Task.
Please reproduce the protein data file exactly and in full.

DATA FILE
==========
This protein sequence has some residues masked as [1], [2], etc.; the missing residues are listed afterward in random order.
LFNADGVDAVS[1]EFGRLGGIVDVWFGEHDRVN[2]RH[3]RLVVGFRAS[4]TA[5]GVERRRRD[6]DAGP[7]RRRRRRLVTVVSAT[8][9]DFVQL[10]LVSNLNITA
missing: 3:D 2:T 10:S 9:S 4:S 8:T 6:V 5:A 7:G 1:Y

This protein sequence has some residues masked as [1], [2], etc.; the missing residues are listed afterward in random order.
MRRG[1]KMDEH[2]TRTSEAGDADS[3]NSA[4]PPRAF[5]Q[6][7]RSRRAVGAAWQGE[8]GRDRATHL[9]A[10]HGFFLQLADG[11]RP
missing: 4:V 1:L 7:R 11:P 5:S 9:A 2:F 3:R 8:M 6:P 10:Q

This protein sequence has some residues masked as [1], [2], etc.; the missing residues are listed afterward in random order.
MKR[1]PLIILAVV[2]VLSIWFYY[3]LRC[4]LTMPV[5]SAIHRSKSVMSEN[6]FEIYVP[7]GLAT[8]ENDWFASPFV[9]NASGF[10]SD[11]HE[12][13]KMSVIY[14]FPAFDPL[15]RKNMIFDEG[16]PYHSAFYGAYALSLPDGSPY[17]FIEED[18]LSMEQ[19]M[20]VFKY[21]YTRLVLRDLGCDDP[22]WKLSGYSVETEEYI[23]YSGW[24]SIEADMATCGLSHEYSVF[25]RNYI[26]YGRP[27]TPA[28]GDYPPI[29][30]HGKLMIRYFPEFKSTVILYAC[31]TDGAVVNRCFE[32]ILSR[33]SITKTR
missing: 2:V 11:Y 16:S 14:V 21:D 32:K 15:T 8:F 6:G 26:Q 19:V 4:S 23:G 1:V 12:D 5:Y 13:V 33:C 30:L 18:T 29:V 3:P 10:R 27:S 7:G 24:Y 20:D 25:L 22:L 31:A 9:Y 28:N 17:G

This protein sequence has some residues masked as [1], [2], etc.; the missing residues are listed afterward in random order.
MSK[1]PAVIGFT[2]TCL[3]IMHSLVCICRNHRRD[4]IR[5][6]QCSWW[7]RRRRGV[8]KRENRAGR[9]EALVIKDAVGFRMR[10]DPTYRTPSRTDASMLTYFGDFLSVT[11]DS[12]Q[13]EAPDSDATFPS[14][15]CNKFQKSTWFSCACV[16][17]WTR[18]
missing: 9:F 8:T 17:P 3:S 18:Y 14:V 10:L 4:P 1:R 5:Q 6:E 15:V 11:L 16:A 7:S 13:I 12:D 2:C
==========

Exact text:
This protein sequence has some residues masked as [1], [2], etc.; the missing residues are listed afterward in random order.
LFNADGVDAVS[1]EFGRLGGIVDVWFGEHDRVN[2]RH[3]RLVVGFRAS[4]TA[5]GVERRRRD[6]DAGP[7]RRRRRRLVTVVSAT[8][9]DFVQL[10]LVSNLNITA
missing: 3:D 2:T 10:S 9:S 4:S 8:T 6:V 5:A 7:G 1:Y

This protein sequence has some residues masked as [1], [2], etc.; the missing residues are listed afterward in random order.
MRRG[1]KMDEH[2]TRTSEAGDADS[3]NSA[4]PPRAF[5]Q[6][7]RSRRAVGAAWQGE[8]GRDRATHL[9]A[10]HGFFLQLADG[11]RP
missing: 4:V 1:L 7:R 11:P 5:S 9:A 2:F 3:R 8:M 6:P 10:Q

This protein sequence has some residues masked as [1], [2], etc.; the missing residues are listed afterward in random order.
MKR[1]PLIILAVV[2]VLSIWFYY[3]LRC[4]LTMPV[5]SAIHRSKSVMSEN[6]FEIYVP[7]GLAT[8]ENDWFASPFV[9]NASGF[10]SD[11]HE[12][13]KMSVIY[14]FPAFDPL[15]RKNMIFDEG[16]PYHSAFYGAYALSLPDGSPY[17]FIEED[18]LSMEQ[19]M[20]VFKY[21]YTRLVLRDLGCDDP[22]WKLSGYSVETEEYI[23]YSGW[24]SIEADMATCGLSHEYSVF[25]RNYI[26]YGRP[27]TPA[28]GDYPPI[29][30]HGKLMIRYFPEFKSTVILYAC[31]TDGAVVNRCFE[32]ILSR[33]SITKTR
missing: 2:V 11:Y 16:S 14:V 21:D 32:K 15:T 8:F 6:G 26:Q 19:V 4:S 23:G 1:V 12:D 5:Y 13:V 33:C 30:L 18:T 29:V 3:P 10:R 27:S 7:G 24:Y 20:D 25:L 22:L 31:A 9:Y 28:N 17:G

This protein sequence has some residues masked as [1], [2], etc.; the missing residues are listed afterward in random order.
MSK[1]PAVIGFT[2]TCL[3]IMHSLVCICRNHRRD[4]IR[5][6]QCSWW[7]RRRRGV[8]KRENRAGR[9]EALVIKDAVGFRMR[10]DPTYRTPSRTDASMLTYFGDFLSVT[11]DS[12]Q[13]EAPDSDATFPS[14][15]CNKFQKSTWFSCACV[16][17]WTR[18]
missing: 9:F 8:T 17:P 3:S 18:Y 14:V 10:L 4:P 1:R 5:Q 6:E 15:V 11:L 16:A 7:S 13:I 12:D 2:C